This is, in many ways a book typical of female authors writing about Latin America. Set mostly in Uruguay (with a side trip of a few years in Argentina during the Peron rule), it follows three generations of women from the first day of the twentieth century until New Year's Day 1990, closely linking the personal and the political. What sets this apart (apart from the lesser-known country in which it's set) is the exquisite writing. An example: After one of the characters returns home after many...more
It would take me months to tell you all that I do not know about Uruguay and since we have neither the time nor the interest let's talk about a novel set in Uruguay instead. It's The Invisible Mountain by Carolina De Robertis. The Invisible Mountain is my first experience with Uruguay, fictional or otherwise, and what a nice place to start.

This novel is a multi-generational look at Uruguay (with some side trips to Argentina) across most of the 20th century through the eyes of three women. All t...more
Zohar -
The book starts off with a miracle. In the first day of the twentieth century a baby girl, who disappeared from a village after her mother died giving birth to her, was found on top of a tree, that little girl is named Pajarita (Little Bird) and thus the story begins.

The narrative spans 90 years or so, following the lives of Pajarita, her daughter Eva and granddaughter (Eva's daughter) Salomé and follows the women through a personal story which also mirrors the chaotic history of Uruguay throug...more
I randomly picked this book up on a recommendation from a friend, and I'm so glad I read it! It's pretty rare that I find a book that keeps me up reading attentively late at night, but this was definitely one of them.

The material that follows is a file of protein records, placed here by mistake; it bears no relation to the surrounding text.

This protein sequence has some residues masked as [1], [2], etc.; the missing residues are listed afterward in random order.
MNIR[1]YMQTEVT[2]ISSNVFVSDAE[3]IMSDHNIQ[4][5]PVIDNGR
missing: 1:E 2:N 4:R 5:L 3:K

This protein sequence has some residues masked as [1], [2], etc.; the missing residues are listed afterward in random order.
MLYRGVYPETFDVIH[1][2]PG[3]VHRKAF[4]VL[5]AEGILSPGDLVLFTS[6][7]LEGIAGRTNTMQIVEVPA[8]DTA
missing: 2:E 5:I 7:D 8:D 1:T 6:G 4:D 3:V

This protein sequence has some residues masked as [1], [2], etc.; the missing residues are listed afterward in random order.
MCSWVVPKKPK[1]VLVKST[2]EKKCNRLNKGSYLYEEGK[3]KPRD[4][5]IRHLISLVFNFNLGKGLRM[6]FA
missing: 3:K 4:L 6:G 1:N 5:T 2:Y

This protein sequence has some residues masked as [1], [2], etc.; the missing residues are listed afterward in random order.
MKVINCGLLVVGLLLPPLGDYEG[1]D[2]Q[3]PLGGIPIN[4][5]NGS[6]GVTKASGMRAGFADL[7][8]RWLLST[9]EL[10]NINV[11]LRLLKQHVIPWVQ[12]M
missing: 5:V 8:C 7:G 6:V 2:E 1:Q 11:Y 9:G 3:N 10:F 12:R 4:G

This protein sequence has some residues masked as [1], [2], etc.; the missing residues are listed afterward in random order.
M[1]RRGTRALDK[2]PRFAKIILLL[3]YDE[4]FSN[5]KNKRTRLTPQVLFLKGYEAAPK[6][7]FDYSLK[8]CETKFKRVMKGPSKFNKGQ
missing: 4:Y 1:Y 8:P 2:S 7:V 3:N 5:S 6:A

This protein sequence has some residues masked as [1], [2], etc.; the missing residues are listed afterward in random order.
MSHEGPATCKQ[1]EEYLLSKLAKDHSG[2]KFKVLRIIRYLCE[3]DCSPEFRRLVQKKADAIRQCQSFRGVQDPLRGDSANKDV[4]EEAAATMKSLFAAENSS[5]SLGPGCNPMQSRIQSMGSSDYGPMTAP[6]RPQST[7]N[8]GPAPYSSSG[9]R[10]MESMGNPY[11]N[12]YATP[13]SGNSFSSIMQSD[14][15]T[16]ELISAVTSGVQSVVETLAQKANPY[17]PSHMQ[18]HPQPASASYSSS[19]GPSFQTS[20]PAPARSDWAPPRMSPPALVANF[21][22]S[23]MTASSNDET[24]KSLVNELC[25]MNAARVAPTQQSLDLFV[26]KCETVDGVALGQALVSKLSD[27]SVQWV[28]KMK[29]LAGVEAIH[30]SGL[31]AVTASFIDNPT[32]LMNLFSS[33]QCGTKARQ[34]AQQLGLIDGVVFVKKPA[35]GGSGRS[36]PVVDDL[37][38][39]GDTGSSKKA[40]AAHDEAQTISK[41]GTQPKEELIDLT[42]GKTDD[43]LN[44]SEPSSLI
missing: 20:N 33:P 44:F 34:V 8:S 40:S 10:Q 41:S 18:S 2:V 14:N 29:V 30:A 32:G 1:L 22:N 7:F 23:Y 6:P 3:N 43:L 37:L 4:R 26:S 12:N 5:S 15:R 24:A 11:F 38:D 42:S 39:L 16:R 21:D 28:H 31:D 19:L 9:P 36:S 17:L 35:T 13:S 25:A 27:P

This fits into the many-generations-of-strong-females-struggling-through-hard-times-in-Latin-America genre (à la Soñar en cubano or Como agua para chocolate). I've read many books like this in my studies of Spanish language and culture; however, unlike most of the others, there was...more
When author Carolina de Robertis began writing as a child, her parents begged her to put their family stories on paper. Available in August, the result of family oral tradition and lots of listening and research, is her debut novel. The Invisible Mountain is as lush in character, plot and language as the South American landscape in which it is set. More than a narrative of the Firrelli’s, a Uraguayan family with Italian roots that run deep within the Venetian canals, de Robertis’s novel traces t...more
Invisible Mountain is a gem of a novel, grounded in actual history, with a dollop of magical realism, a splash of Dickensian coincidence, with some forbidden romance and political intrigue added to the mix.

The novel opens at the turn of the 20th century in a remote Uruguayan village, when a baby is spirited away and then reappears, a year later, unharmed in the branches of a tree. The young one is named Pajarita – translated to little bird – and the narrative, divided into three sections, sequen...more
I had the opportunity to visit Uruguay a couple of years ago, and remembered peering from the airplane to see the mountain in Montevideo. As the story explains, there isn't actually a mountain there at all. But I had enjoyed my visit and the rare opportunity to listen to a story in this region hooked me quickly.

The story is one of a family of 4 women (great-grandmother, grandmother, mother and daughter) from the time of the birth of the first until the early adult hood of the last. The author sh...more
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Carolina De Robertis is the author of Perla and The Invisible Mountain, which was an international bestseller translated into fifteen languages, the recipient of Italy’s Rhegium Julii Prize, and a Best Book of 2009 according to the San Francisco Chronicle, O, The Oprah Magazine, and BookList. She is the translator of Alejandro Zambra’s Bonsai, which was just made into a feature film, and Roberto A...more
More about Carolina De Robertis...
Perla Bonsaï Immigrant Voices: 21st Century Voices

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“She was awake, alive, full of ideas like branches in a greenhouse, growing thick and rife against the glass.” 11 likes
“He was like a bottle and music was the wine.... She liked to be near him when it poured.” 9 likes